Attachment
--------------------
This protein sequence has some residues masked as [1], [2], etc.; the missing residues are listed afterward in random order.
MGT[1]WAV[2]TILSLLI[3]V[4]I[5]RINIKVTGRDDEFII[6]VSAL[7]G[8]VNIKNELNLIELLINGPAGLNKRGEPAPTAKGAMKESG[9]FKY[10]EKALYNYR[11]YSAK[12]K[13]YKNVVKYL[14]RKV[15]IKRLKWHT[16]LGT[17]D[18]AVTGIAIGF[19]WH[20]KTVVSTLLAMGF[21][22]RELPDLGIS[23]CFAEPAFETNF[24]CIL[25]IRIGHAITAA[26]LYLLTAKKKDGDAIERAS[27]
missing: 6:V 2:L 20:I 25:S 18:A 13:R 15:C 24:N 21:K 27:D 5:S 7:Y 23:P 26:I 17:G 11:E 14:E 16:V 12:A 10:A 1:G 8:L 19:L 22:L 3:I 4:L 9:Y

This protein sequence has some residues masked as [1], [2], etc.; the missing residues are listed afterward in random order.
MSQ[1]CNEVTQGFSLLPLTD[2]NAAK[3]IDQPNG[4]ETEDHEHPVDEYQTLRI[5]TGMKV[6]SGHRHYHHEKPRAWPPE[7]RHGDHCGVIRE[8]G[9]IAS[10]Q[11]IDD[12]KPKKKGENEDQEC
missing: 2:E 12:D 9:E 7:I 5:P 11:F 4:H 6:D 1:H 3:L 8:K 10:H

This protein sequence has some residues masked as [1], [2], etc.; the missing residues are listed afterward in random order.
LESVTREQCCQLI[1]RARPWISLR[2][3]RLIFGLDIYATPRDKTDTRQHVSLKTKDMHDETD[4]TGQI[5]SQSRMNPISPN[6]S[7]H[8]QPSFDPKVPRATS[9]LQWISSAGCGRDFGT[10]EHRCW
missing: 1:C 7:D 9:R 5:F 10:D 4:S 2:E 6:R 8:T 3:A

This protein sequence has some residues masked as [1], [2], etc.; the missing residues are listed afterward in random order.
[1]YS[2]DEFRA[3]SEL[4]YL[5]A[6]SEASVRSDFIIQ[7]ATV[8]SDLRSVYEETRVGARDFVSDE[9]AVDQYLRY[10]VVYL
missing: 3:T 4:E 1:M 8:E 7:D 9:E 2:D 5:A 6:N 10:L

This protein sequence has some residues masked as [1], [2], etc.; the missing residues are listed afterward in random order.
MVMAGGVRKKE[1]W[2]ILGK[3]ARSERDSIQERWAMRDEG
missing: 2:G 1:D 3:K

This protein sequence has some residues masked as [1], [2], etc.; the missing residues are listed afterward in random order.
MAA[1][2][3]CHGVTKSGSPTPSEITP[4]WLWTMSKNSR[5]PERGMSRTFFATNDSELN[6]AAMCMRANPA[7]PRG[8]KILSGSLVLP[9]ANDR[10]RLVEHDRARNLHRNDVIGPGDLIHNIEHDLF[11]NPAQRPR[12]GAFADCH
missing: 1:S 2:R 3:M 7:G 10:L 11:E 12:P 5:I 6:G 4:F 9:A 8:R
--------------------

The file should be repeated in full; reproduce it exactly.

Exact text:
This protein sequence has some residues masked as [1], [2], etc.; the missing residues are listed afterward in random order.
MGT[1]WAV[2]TILSLLI[3]V[4]I[5]RINIKVTGRDDEFII[6]VSAL[7]G[8]VNIKNELNLIELLINGPAGLNKRGEPAPTAKGAMKESG[9]FKY[10]EKALYNYR[11]YSAK[12]K[13]YKNVVKYL[14]RKV[15]IKRLKWHT[16]LGT[17]D[18]AVTGIAIGF[19]WH[20]KTVVSTLLAMGF[21][22]RELPDLGIS[23]CFAEPAFETNF[24]CIL[25]IRIGHAITAA[26]LYLLTAKKKDGDAIERAS[27]
missing: 6:V 2:L 20:I 25:S 18:A 13:R 15:C 24:N 21:K 27:D 5:S 7:Y 23:P 26:I 17:G 11:E 14:E 16:V 12:A 10:A 1:G 8:L 19:L 22:L 3:I 4:L 9:Y

This protein sequence has some residues masked as [1], [2], etc.; the missing residues are listed afterward in random order.
MSQ[1]CNEVTQGFSLLPLTD[2]NAAK[3]IDQPNG[4]ETEDHEHPVDEYQTLRI[5]TGMKV[6]SGHRHYHHEKPRAWPPE[7]RHGDHCGVIRE[8]G[9]IAS[10]Q[11]IDD[12]KPKKKGENEDQEC
missing: 2:E 12:D 9:E 7:I 5:P 11:F 4:H 6:D 1:H 3:L 8:K 10:H

This protein sequence has some residues masked as [1], [2], etc.; the missing residues are listed afterward in random order.
LESVTREQCCQLI[1]RARPWISLR[2][3]RLIFGLDIYATPRDKTDTRQHVSLKTKDMHDETD[4]TGQI[5]SQSRMNPISPN[6]S[7]H[8]QPSFDPKVPRATS[9]LQWISSAGCGRDFGT[10]EHRCW
missing: 1:C 7:D 9:R 5:F 10:D 4:S 2:E 6:R 8:T 3:A

This protein sequence has some residues masked as [1], [2], etc.; the missing residues are listed afterward in random order.
[1]YS[2]DEFRA[3]SEL[4]YL[5]A[6]SEASVRSDFIIQ[7]ATV[8]SDLRSVYEETRVGARDFVSDE[9]AVDQYLRY[10]VVYL
missing: 3:T 4:E 1:M 8:E 7:D 9:E 2:D 5:A 6:N 10:L

This protein sequence has some residues masked as [1], [2], etc.; the missing residues are listed afterward in random order.
MVMAGGVRKKE[1]W[2]ILGK[3]ARSERDSIQERWAMRDEG
missing: 2:G 1:D 3:K

This protein sequence has some residues masked as [1], [2], etc.; the missing residues are listed afterward in random order.
MAA[1][2][3]CHGVTKSGSPTPSEITP[4]WLWTMSKNSR[5]PERGMSRTFFATNDSELN[6]AAMCMRANPA[7]PRG[8]KILSGSLVLP[9]ANDR[10]RLVEHDRARNLHRNDVIGPGDLIHNIEHDLF[11]NPAQRPR[12]GAFADCH
missing: 1:S 2:R 3:M 7:G 10:L 11:E 12:P 5:I 6:G 4:F 9:A 8:R